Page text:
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Environmental Biology of Fishes

, Volume 80, Issue 2–3, pp 293–308 | Cite as

Age and growth estimates for the smooth skate, Malacoraja senta, in the Gulf of Maine

  • Lisa J. Natanson
  • James A. Sulikowski
  • Jeff R. Kneebone
  • Paul C. Tsang
Special Issue Skates

Abstract

Age and growth estimates for the smooth skate, Malacoraja senta, were derived from 306 vertebral centra from skates caught in the North Atlantic off the coast of New Hampshire and Massachusetts, USA. Males and females were aged to 15 and 14 years, respectively. Male and female growth diverged at both ends of the data range and the sexes required different growth functions to describe them. Males followed a traditional growth scenario and were best described by a von Bertalanffy curve with a set L o (11 cm TL) where L inf  = 75.4 cm TL, K = 0.12. Females required the use of back-calculated values to account for a lack of small individuals, using these data they were best described by a von Bertalanffy curve where growth parameters derived from vertebral length-at-age data are L inf  = 69.6 cm TL, K = 0.12, and L o  = 10.

Keywords

Vertebra Skate Age 

Notes

Acknowledgements

We would like to extend our appreciation to Malcolm Francis for running our Schnute growth functions and providing invaluable insights into that method. Additionally, both Malcolm and John Carlson provided much appreciated time saving spreadsheets, which made our analysis less painful. We would also like to thank Olivia Marcus for help in processing the histological samples and Joseph Deppen for sealing the slides. We appreciate the help provided by Karen Tougas in formatting this paper and the continued support of all members of the Apex Predators Investigation. This work was supported by New Hampshire Sea Grant Development grant #NA16RG1035.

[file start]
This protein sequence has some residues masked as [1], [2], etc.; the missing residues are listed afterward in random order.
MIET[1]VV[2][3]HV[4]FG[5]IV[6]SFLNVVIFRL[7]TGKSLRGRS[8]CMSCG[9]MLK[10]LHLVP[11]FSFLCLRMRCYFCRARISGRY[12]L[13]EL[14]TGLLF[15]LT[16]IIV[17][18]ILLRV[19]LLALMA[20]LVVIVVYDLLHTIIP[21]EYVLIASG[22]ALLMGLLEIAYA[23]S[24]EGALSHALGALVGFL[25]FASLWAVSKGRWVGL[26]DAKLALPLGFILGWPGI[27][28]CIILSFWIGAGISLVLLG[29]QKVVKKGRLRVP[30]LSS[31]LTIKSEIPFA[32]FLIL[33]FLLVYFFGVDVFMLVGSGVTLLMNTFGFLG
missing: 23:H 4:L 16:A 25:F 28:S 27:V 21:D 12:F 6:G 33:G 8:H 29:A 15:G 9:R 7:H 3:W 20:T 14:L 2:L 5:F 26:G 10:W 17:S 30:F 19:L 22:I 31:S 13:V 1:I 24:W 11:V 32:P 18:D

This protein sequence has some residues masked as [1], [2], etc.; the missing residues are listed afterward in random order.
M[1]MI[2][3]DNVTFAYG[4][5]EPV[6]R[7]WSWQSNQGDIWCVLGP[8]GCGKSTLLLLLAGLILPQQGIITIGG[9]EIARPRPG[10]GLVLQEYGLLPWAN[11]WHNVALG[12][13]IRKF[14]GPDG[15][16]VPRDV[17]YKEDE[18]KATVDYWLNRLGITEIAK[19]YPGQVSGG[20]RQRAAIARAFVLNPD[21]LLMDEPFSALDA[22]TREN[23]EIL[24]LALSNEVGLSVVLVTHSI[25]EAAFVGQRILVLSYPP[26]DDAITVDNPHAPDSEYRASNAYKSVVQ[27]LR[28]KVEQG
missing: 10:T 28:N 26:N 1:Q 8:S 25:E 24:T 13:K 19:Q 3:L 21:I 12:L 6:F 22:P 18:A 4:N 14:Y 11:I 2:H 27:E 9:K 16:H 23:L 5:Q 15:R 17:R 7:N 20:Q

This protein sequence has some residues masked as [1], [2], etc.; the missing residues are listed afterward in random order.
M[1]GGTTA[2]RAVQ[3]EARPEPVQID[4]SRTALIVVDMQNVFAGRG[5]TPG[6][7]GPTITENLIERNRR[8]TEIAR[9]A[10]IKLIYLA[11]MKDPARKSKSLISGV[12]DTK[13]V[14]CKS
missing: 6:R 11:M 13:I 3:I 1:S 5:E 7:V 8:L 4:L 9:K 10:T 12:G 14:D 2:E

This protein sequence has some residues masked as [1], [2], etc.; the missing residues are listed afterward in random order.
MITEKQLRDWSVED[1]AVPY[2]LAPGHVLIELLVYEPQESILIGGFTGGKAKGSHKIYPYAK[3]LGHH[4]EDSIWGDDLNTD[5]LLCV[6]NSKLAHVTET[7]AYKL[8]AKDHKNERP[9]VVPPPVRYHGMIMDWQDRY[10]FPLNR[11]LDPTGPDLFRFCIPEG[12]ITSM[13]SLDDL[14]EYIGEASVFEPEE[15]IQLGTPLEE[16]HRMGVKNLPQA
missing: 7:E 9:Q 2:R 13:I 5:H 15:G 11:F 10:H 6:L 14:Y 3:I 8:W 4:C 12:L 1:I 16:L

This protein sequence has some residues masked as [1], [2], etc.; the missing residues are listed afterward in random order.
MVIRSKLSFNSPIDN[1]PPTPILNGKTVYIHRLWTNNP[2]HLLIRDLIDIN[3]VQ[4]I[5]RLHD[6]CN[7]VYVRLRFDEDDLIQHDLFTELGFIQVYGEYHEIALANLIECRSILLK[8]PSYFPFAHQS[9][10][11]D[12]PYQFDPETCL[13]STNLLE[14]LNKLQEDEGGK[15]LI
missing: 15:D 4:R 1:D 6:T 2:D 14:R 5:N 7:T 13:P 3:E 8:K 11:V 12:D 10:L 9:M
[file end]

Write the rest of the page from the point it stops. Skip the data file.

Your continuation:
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Copyright information

© Springer Science+Business Media, Inc. 2007

Authors and Affiliations

  • Lisa J. Natanson
    • 1
  • James A. Sulikowski
    • 2
  • Jeff R. Kneebone
    • 3
  • Paul C. Tsang
    • 3
  1. 1.USDOC/NOAA/NMFSNarragansettUSA
  2. 2.Marine Science CenterUniversity of New EnglandBiddefordUSA
  3. 3.Animal and Nutritional SciencesUniversity of New HampshireDurhamUSA

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